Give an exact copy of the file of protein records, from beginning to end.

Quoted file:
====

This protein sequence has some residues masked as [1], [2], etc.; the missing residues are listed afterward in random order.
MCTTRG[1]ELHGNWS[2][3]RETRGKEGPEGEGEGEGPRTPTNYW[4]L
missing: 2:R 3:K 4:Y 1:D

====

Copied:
This protein sequence has some residues masked as [1], [2], etc.; the missing residues are listed afterward in random order.
MCTTRG[1]ELHGNWS[2][3]RETRGKEGPEGEGEGEGPRTPTNYW[4]L
missing: 2:R 3:K 4:Y 1:D